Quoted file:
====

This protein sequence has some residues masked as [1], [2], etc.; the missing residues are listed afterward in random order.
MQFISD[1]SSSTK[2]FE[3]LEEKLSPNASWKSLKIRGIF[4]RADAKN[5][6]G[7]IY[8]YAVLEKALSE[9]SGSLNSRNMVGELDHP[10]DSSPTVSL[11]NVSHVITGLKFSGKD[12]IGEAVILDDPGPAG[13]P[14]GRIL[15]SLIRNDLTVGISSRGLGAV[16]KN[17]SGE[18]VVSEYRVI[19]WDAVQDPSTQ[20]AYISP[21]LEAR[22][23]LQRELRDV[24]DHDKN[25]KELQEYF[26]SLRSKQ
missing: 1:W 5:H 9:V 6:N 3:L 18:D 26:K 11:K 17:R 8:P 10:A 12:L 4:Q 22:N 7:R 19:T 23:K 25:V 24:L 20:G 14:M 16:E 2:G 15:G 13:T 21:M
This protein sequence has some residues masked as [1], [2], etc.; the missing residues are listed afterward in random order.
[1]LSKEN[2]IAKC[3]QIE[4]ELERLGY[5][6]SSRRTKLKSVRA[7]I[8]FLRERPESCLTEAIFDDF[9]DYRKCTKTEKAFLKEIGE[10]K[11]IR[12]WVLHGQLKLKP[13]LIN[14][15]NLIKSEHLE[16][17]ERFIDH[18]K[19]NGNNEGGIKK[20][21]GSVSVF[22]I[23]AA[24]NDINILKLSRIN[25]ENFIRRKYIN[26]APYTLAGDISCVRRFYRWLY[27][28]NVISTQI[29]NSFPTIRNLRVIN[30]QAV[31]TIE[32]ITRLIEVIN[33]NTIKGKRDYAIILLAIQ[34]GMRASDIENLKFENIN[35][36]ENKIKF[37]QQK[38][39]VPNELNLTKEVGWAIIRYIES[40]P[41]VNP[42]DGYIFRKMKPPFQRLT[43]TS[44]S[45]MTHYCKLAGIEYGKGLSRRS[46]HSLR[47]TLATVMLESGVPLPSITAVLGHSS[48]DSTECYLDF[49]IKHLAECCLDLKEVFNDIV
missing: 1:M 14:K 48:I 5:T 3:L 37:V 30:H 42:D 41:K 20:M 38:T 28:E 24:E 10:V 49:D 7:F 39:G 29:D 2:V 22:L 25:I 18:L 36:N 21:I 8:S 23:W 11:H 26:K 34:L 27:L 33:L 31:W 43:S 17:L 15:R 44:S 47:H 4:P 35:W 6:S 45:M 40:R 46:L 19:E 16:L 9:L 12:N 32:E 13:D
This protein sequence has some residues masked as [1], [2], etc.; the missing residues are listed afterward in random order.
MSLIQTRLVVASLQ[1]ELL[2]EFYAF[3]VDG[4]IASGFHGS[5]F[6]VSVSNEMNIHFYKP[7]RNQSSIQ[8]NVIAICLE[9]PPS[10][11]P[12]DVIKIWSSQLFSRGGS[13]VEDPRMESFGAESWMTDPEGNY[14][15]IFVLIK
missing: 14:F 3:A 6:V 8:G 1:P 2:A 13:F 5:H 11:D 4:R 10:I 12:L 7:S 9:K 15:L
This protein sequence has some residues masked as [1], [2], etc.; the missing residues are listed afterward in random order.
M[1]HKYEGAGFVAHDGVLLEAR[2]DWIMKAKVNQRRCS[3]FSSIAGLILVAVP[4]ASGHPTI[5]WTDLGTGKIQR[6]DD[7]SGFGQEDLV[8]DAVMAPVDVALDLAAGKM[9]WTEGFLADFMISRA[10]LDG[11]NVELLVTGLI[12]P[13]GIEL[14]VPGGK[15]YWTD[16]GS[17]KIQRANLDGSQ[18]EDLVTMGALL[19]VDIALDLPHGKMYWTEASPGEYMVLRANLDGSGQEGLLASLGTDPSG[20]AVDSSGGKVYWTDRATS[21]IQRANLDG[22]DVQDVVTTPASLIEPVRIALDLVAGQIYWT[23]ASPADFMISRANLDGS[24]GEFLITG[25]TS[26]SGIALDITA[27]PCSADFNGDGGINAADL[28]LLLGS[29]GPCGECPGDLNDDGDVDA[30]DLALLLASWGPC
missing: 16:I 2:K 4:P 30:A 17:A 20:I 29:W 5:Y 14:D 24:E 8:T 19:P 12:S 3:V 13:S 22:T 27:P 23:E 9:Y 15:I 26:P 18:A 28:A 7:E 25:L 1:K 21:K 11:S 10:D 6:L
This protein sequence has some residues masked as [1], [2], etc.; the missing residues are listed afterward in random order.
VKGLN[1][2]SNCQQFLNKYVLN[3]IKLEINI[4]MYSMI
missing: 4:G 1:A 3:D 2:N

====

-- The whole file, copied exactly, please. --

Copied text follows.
This protein sequence has some residues masked as [1], [2], etc.; the missing residues are listed afterward in random order.
MQFISD[1]SSSTK[2]FE[3]LEEKLSPNASWKSLKIRGIF[4]RADAKN[5][6]G[7]IY[8]YAVLEKALSE[9]SGSLNSRNMVGELDHP[10]DSSPTVSL[11]NVSHVITGLKFSGKD[12]IGEAVILDDPGPAG[13]P[14]GRIL[15]SLIRNDLTVGISSRGLGAV[16]KN[17]SGE[18]VVSEYRVI[19]WDAVQDPSTQ[20]AYISP[21]LEAR[22][23]LQRELRDV[24]DHDKN[25]KELQEYF[26]SLRSKQ
missing: 1:W 5:H 9:V 6:N 3:L 18:D 26:K 11:K 17:R 8:P 10:A 12:L 4:Q 22:N 7:R 19:T 23:K 25:V 24:L 20:G 14:M 16:E 2:G 15:G 13:T 21:M
This protein sequence has some residues masked as [1], [2], etc.; the missing residues are listed afterward in random order.
[1]LSKEN[2]IAKC[3]QIE[4]ELERLGY[5][6]SSRRTKLKSVRA[7]I[8]FLRERPESCLTEAIFDDF[9]DYRKCTKTEKAFLKEIGE[10]K[11]IR[12]WVLHGQLKLKP[13]LIN[14][15]NLIKSEHLE[16][17]ERFIDH[18]K[19]NGNNEGGIKK[20][21]GSVSVF[22]I[23]AA[24]NDINILKLSRIN[25]ENFIRRKYIN[26]APYTLAGDISCVRRFYRWLY[27][28]NVISTQI[29]NSFPTIRNLRVIN[30]QAV[31]TIE[32]ITRLIEVIN[33]NTIKGKRDYAIILLAIQ[34]GMRASDIENLKFENIN[35][36]ENKIKF[37]QQK[38][39]VPNELNLTKEVGWAIIRYIES[40]P[41]VNP[42]DGYIFRKMKPPFQRLT[43]TS[44]S[45]MTHYCKLAGIEYGKGLSRRS[46]HSLR[47]TLATVMLESGVPLPSITAVLGHSS[48]DSTECYLDF[49]IKHLAECCLDLKEVFNDIV
missing: 1:M 14:K 48:I 5:T 3:L 37:V 30:H 42:D 41:K 20:M 38:T 28:E 24:E 10:V 49:D 7:F 39:G 29:D 2:V 22:L 25:I 18:L 36:N 21:I 8:S 23:W 11:H 26:K 34:L 27:L 33:L 31:W 43:S 17:L 15:R 44:S 47:H 4:P 35:W 6:S 45:M 40:R 46:L 19:E 16:L 9:L 12:N 32:E 13:D
This protein sequence has some residues masked as [1], [2], etc.; the missing residues are listed afterward in random order.
MSLIQTRLVVASLQ[1]ELL[2]EFYAF[3]VDG[4]IASGFHGS[5]F[6]VSVSNEMNIHFYKP[7]RNQSSIQ[8]NVIAICLE[9]PPS[10][11]P[12]DVIKIWSSQLFSRGGS[13]VEDPRMESFGAESWMTDPEGNY[14][15]IFVLIK
missing: 14:F 3:A 6:V 8:G 1:P 2:A 13:F 5:H 11:D 4:R 10:I 12:L 7:S 9:K 15:L
This protein sequence has some residues masked as [1], [2], etc.; the missing residues are listed afterward in random order.
M[1]HKYEGAGFVAHDGVLLEAR[2]DWIMKAKVNQRRCS[3]FSSIAGLILVAVP[4]ASGHPTI[5]WTDLGTGKIQR[6]DD[7]SGFGQEDLV[8]DAVMAPVDVALDLAAGKM[9]WTEGFLADFMISRA[10]LDG[11]NVELLVTGLI[12]P[13]GIEL[14]VPGGK[15]YWTD[16]GS[17]KIQRANLDGSQ[18]EDLVTMGALL[19]VDIALDLPHGKMYWTEASPGEYMVLRANLDGSGQEGLLASLGTDPSG[20]AVDSSGGKVYWTDRATS[21]IQRANLDG[22]DVQDVVTTPASLIEPVRIALDLVAGQIYWT[23]ASPADFMISRANLDGS[24]GEFLITG[25]TS[26]SGIALDITA[27]PCSADFNGDGGINAADL[28]LLLGS[29]GPCGECPGDLNDDGDVDA[30]DLALLLASWGPC
missing: 16:I 2:K 4:P 30:A 17:A 20:I 29:W 5:Y 14:D 24:E 8:T 19:P 12:S 3:V 13:S 22:T 27:P 23:E 9:Y 15:I 26:P 18:A 28:A 7:E 25:L 1:K 21:K 11:S 10:D 6:L
This protein sequence has some residues masked as [1], [2], etc.; the missing residues are listed afterward in random order.
VKGLN[1][2]SNCQQFLNKYVLN[3]IKLEINI[4]MYSMI
missing: 4:G 1:A 3:D 2:N